In the interest of helping the mainstream comics industry by both promoting their best stuff and ignoring their less successful attempts, Dean Trippe takes time out of his busy schedule to inform you about the best of the best put out by the Big Two. Here are his picks for the last few weeks.
Amazing Spider-Man #578 by Mark Waid, Marcos Martin, and Javier Rodriguez. Following New Ways To Die, I’m jumping on Spidey arcs that feature teams I like. Waid and Martin here are two of my favorite comics creators, so I had to nab this one. I keep finding myself feeling skeptical about the possibility of enjoying Amazing right now, Post-One-More-Day and all, but the creative teams are pretty dang great for the most part, and guys like Waid aren’t gonna let you down when it comes to writing Pete. In this unbelievably gorgeous issue, Spidey nabs a fortuitous Metro pass on a rainy day and stumbles into a dangerous subway situation. I miss MJ as much as the next guy, but gosh it’s great to be enjoying Spider-Man again.
1985 #6 by Mark Millar and Tommy Lee Edwards. I’ve loved this miniseries from the begining, and its final issue is no exception. There’s crazy/fun battles, nerd trivia, and meta-solutions to life-and-death problems. And sharing the above moment with the lead character was probably worth the price of admission anyway. 1985 was a love letter to the 80’s Marvel U., comic book fans, and good-hearted but not-quite-respectable dads. If you missed it, keep an eye out for the trade.
Ghost Rider #29 by Jason Aaron, Tan Eng Huat, and Jose Villarrubia. I’ve never been a Ghost Rider fan. I guess I’ve always thought he looked pretty badass for a cover image, but I just couldn’t find a good place to enter into his mythos. Aaron’s run on the title is that entrance, and I keep hearing from more folks that’ve just gotten interested in GR, and this is why: Aaron is utilizing his broad understanding of the character’s history to create a large but welcoming cast of supporting characters as he builds up the character rather than tearing him down or locking him in a box where he can’t grow and change. Also his dialogue is killer. Recently, former Ghost Rider Danny Ketch has resurfaced, leading a “Ghost Rider Assassination League” (as coined by CBR columnist Tim Callahan) and lead an assault on the Caretaker’s home, which housed a museum of Ghost Rider history. Aaron’s revealed that there are more Ghost Riders in the world than just our familiar American one, and he’s got Danny on a mission to “free” them of that burden. It’s a cohesive but broad mythos Aaron is bringing together, as he introduces new elements, including the growing threat of villainous angel Zadriel and even a new Caretaker! Huat’s art is expressive and kinetic, and Villarrubia’s colors rock.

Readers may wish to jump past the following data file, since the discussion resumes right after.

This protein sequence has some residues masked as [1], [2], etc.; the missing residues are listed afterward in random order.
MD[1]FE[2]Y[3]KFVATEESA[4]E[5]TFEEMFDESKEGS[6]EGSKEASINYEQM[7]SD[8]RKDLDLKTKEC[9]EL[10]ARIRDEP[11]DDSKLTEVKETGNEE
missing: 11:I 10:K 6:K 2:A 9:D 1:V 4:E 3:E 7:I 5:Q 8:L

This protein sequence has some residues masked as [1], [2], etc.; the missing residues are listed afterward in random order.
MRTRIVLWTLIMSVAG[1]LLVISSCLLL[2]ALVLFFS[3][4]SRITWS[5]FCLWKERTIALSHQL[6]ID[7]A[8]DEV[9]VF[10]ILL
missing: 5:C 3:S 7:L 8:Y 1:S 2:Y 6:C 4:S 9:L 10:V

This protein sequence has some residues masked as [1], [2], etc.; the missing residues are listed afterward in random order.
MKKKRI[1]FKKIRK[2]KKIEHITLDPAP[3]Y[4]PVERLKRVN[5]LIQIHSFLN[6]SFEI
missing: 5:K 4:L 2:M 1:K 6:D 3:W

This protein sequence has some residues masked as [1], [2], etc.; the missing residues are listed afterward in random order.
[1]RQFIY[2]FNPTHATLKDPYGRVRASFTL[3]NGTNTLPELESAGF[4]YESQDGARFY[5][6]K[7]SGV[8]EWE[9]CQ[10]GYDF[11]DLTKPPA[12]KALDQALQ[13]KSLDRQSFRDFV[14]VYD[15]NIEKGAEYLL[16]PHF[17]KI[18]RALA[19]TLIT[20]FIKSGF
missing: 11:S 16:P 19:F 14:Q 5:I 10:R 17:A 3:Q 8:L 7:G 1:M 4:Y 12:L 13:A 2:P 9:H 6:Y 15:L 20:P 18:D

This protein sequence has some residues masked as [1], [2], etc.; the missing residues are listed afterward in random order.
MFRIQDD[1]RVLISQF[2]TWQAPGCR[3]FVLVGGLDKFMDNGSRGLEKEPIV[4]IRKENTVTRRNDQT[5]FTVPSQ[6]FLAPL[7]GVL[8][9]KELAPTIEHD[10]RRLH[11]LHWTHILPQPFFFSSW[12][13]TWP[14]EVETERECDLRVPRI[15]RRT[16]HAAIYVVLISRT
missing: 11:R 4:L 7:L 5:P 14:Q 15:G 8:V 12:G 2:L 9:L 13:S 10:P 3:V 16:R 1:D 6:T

JSA Kingdom Come Special: Superman by Alex Ross. This special isn’t super integral to the ongoing Kingdom Come storyline going on over in JSA right now, but it’s pretty enjoyable, especially visually. Here, Ross reveals quite a few more details concerning the death of Kingdom Come’s Lois Lane and sheds some light on the concerns of the KC Superman, who’s recently found himself in our time and joined ranks with his pals in Justice Society. I really like the colors-over-pencils style Ross uses for most of the issue and I enjoyed his portrayal of both Loises.
Superman #682 by James Robinson and Renato Guedes. So New Krypton rocks. Suddenly having thousands of Kryptonians on Earth is exciting and terrifying, and I think the Action Comics, Superman, and Supergirl teams have all done a swell job of providing both of those feelings. Over in Superman, Robinson’s back on his game following his poorly received and decompressed first arc, and Guedes is really shining, especially cloaked in the magical hues of new colorist David Curiel. I’m not usually one who enjoys multiple title crossovers, but Johns, Robinson, and Gates are all doing such a good job here. This issue’s got Kryptonian military police, lots of classic Superman villains, and a setup for some more awesomeness next issue. I’d rather the new Kryptonians had to spend some time on Earth before developing their powers (ala Morrison’s take on Clark’s power development) rather than instantly being adapted to Super-Life (ala Donner’s Kryptonian villains in Superman 2). Besides that quibble, this story’s a blast.